The Second Sunday after the Epiphany, January 15, 2023

November 27, 2022 | by Bruce Epperly

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Isaiah 49:1-7 Psalm 40:1-11 I Corinthians 1:1-9 John 1:29-42

In this season of Epiphany, we train our eyes for God’s presence in expected and unexpected places. God is here, walking among us, but will we train our senses for an epiphany and will we ask the right questions of the Way Maker? The gospel readings frame our reflections with two questions and one response.  First, from Jesus, “What are you looking for?” Then, the disciples, “Where are you staying?”  To which Jesus responds, “Come and see.”  In this curious COVID time, when Christianity is in upheaval, not just in recovery from the pandemic and the reality of new habits of church attendance, but also the ubiquity of hate, exclusion, and nationalistic idolatry fomented by America’s most vocal Christians whose actions and words betray the spirit of Jesus.

In the Gospel reading, John’s sharing of his mystical experience of the Spirit descending on the baptized Jesus inspires John’s companions to go on a spiritual quest.  They want to know who this Spirit-called one is, they want to see if he is the One Called by God to Heal the World and Save the Nation.  People are “looking” then and now. Looking for an honest, life-affirming, spiritually-inspiring, intellectually-satisfying, and justice-seeking faith.  In some way or other, folks want experience (mysticism and spirituality), health and wholeness (healing), and commitment to a hopeful future (prophetic).  We want healing for ourselves, our families, and our nation and planet, and too often many of us settle for false substitutes rather than embarking on the hard work of spiritual pilgrimage, critical thinking, and self-transcendence,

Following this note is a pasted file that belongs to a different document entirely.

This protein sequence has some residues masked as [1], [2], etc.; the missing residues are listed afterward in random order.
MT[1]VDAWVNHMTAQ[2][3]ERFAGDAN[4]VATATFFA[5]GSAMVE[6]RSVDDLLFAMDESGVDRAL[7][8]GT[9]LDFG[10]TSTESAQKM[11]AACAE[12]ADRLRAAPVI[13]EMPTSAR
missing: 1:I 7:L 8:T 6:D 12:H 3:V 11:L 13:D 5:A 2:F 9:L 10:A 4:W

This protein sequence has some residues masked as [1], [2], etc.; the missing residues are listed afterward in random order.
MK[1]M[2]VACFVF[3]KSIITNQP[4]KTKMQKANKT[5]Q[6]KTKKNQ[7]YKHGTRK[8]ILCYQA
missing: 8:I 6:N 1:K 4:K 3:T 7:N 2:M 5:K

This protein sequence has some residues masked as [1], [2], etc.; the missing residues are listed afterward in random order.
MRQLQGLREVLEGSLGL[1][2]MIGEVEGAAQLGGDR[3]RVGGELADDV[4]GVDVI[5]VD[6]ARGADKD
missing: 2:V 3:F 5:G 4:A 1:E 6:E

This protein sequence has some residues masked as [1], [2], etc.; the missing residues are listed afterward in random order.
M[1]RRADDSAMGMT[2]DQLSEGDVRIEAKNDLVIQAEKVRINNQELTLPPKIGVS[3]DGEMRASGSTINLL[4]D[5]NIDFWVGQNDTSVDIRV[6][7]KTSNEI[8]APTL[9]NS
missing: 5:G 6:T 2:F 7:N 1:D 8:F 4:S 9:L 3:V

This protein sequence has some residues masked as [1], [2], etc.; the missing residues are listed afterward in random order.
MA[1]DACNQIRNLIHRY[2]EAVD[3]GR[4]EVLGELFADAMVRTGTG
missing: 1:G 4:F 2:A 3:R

Still, folks want to know “where” they can find this open-spirited energetic spirituality, and without undue pressure to set them right our response must be, “come and see.”  We want to know in a world and nation at risk where we can find peace, direction, and hope. Perhaps, the answer is in relationship to the Healer, Savior, and Teacher Jesus. Look at Christianity again, for the first time, to paraphrase Marcus Borg, and you may find the answer you need and the courage and energy to transform your world.